Derek Shelton

This article contains opinion.


It’s the dawn of a new era, Pirates fans.

While many Major League Baseball franchises are hard at work signing free agents in the early stages of the offseason, the Bucs took an alternative route as they began building from the ground up.

To most, these changes are long overdue and come as no surprise. Let’s take a look at these offseason moves and see how they affect the Pirates in the long run.


Strolling down Cherington Lane:

Rejoice, Pirates fans!

After a recent downward spiral in player transactions and organizational turmoil, the Pirates relieved general manager Neal Huntington of his duties in hopes of bringing in someone with a modern approach to baseball.

That man was Ben Cherington. Yes, I can hear the angelic choir now.

Cherington found success as general manager with the Boston Red Sox through their 2013 and 2018 championship teams and his contributions to those teams.

He brought in notable names and key players that filled gaps and solidified Boston as a perennial contender in the MLB.

Some of those names were Shane Victorino, Mike Napoli, Stephen Drew and David Ross. 

One major theme sticks out to fans when they see these names: the vast majority of catchers.

Why this sticks out is that Pittsburgh has not had a solidified catcher since Russell Martin from 2013 - 2015, and they are in desperate need of a leading backstop.

Cherington also fits the role of a quick-transitioning leader for an organization.

For years Bucs’ fans witnessed the resurrection of “old school” style baseball, which means spend low and win big. Long story short, it hasn’t panned out for them, and a breath of modernized strategy and key transactions could revive this organization.


Underrated hirings:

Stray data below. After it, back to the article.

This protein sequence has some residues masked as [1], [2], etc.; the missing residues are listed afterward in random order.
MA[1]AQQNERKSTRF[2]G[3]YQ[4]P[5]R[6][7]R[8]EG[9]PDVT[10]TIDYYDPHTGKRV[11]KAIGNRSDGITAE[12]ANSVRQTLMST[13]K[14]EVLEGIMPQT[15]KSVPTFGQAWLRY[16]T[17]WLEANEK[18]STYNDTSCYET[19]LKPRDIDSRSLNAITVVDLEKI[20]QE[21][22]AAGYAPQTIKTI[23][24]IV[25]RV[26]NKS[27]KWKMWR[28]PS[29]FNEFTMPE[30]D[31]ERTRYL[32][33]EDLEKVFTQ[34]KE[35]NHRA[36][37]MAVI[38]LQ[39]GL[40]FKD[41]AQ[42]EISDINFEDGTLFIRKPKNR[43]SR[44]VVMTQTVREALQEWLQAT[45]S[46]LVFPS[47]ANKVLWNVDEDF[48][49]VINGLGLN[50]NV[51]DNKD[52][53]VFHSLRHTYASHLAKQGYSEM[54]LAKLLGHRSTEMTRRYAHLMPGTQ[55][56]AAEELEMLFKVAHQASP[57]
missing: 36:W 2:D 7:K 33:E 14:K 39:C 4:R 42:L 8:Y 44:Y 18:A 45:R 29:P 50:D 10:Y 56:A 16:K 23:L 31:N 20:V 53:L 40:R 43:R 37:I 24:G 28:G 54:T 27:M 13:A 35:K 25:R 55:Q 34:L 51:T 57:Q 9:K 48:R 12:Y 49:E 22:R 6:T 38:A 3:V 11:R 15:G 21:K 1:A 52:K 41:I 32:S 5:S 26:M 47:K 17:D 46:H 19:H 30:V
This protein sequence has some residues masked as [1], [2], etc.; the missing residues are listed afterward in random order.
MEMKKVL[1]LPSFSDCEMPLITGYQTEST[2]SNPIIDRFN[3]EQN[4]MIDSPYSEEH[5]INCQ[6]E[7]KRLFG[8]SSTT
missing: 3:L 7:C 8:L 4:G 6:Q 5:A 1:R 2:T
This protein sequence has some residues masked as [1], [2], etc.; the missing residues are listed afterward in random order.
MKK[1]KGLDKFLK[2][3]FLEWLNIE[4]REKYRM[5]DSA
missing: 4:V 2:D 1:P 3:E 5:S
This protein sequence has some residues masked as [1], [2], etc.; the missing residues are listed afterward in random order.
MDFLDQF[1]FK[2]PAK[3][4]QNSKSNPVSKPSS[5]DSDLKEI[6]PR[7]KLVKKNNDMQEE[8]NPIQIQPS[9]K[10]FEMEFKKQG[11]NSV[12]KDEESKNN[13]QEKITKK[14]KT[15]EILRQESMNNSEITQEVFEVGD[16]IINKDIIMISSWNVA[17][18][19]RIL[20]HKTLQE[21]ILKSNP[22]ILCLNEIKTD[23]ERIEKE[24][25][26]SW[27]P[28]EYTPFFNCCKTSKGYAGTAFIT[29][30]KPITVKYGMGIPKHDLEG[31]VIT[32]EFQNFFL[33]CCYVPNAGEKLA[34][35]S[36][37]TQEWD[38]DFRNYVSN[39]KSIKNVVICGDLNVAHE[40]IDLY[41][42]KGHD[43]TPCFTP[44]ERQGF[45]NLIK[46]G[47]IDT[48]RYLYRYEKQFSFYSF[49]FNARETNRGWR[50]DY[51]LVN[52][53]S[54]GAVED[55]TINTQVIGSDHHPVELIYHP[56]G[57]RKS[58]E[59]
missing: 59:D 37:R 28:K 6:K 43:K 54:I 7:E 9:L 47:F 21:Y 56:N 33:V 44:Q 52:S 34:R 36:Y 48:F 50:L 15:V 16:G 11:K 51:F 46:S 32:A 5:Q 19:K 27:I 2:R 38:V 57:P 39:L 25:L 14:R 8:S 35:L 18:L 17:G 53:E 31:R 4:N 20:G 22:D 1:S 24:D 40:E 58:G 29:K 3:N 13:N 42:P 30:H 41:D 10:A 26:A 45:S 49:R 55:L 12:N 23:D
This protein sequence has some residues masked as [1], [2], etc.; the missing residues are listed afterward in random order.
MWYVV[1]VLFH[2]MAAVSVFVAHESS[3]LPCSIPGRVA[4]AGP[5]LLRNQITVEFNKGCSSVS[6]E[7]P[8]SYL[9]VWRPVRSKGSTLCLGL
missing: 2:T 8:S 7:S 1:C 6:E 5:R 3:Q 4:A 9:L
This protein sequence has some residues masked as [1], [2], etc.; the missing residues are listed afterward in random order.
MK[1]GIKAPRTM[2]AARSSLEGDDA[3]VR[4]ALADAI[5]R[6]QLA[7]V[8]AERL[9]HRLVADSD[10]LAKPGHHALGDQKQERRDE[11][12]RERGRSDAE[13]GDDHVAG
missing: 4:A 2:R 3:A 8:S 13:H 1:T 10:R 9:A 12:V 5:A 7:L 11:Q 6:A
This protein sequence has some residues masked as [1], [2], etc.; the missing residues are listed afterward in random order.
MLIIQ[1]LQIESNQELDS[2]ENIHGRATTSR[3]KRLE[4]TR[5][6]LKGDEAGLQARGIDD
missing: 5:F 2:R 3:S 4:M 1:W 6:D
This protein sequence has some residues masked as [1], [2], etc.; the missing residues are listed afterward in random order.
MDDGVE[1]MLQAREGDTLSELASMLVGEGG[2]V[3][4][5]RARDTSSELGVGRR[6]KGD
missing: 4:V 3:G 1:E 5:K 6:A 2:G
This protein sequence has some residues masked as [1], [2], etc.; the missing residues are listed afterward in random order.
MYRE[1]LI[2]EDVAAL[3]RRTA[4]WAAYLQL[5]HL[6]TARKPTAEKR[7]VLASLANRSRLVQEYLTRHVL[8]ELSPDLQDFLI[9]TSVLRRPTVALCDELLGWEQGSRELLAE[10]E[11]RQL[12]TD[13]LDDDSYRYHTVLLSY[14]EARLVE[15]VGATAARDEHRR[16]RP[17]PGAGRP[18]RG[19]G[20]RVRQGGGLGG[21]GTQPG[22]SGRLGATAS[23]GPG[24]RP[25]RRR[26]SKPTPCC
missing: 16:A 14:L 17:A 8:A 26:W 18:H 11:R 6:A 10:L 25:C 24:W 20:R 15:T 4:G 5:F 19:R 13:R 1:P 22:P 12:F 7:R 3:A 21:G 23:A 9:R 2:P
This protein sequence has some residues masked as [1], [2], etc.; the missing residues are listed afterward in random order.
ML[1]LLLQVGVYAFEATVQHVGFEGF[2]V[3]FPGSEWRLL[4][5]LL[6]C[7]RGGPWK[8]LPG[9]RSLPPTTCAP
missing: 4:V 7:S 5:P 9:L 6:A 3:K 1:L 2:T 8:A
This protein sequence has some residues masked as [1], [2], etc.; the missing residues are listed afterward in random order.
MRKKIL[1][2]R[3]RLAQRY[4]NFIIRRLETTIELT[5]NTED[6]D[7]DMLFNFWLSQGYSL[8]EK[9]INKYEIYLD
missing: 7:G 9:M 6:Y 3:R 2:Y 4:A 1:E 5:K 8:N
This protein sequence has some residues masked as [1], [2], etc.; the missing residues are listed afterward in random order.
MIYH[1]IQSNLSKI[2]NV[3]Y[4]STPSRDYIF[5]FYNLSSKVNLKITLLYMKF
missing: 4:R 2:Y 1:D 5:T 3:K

This move took place a few weeks ago, but assisting Cherington will be the (now former) director of amateur scouting of the Toronto Blue Jays, Steve Sanders.

Sanders brings a keen eye for young talent and player development, as he helped bring the Jays’ farm system from 26th to fourth in the MLB in a four-year span.

Moreover, he worked alongside Cherington as a scouting assistant in the Boston Red Sox front office in 2012.

While Cherington can sign notable talent, Sanders can eye out which breakout talent will have the most impact in the future.


It’s Shelton season:

After a prolific tenure and two playoff appearances, the Pirates and manager Clint Hurdle have gone their separate ways following an abysmal 2019 campaign. 

While it was time for Hurdle to walk the line, it was also time for a new leader in the clubhouse.

That person is former Minnesota Twins bench coach Derek Shelton.

Shelton was hired as the team’s 41st manager in history Nov. 28 and was formally introduced to the public Wednesday.

His main goal at the moment is to build player development and chemistry, following multiple incidents in the clubhouse last season, and get them back to prominence as early as possible, despite having a lengthy journey ahead.

“The timetable is something as we build our roster and work through we are going to have a better idea of,” he told TribLive. “Answering that Dec. 4 is going to be a little tougher than when we get to Bradenton (in Spring Training) and start to move forward.”

Skeptical or fully-confident in the hire, it will be interesting to see where Shelton leads the Pirates for the next few years. If he leads them to prominence, expect a long-term deal in the future.

If no improvement is shown the next two years, you may see another offseason hire.


Cutting dead weight:

In the midst of the front office/staff hirings, the Pirates have snuck in a few transactions that may benefit both the players and the organization as a whole.

Beginning with mandatory 40-man roster adjustments, they designated four players who saw significant time in the Majors during the 2019 season.

Those players are Montana DuRapau (RP), Luis Escobar (RP), Williams Jerez (RP) and Dario Agrazal (SP).

While the first three passed waivers, Agrazal was traded to the Detroit Tigers for cash considerations, giving him an opportunity at becoming an ace while the Pirates bring in more money for free agency.

In exchange, the Pirates added notable prospects in Blake Cederlind (RP), Ke’Bryan Hayes (3B) and Will Craig (1B/3B) to the 40-man roster.

In addition, they opted to not tender the contract of catcher Elias Diaz, who started the majority of the season after Francisco Cervelli was injured and later traded. 

Diaz, 29, hit just .241 and two home runs on the season and led all catchers in errors.

Fans speculate that Cherington and Shelton did not re-sign Diaz to work together in signing a notable catcher this offseason. The last notable free-agent catcher signed by Pittsburgh was Russell Martin in 2013.

Could these moves mean a contending Pirates team? Or more of the same?

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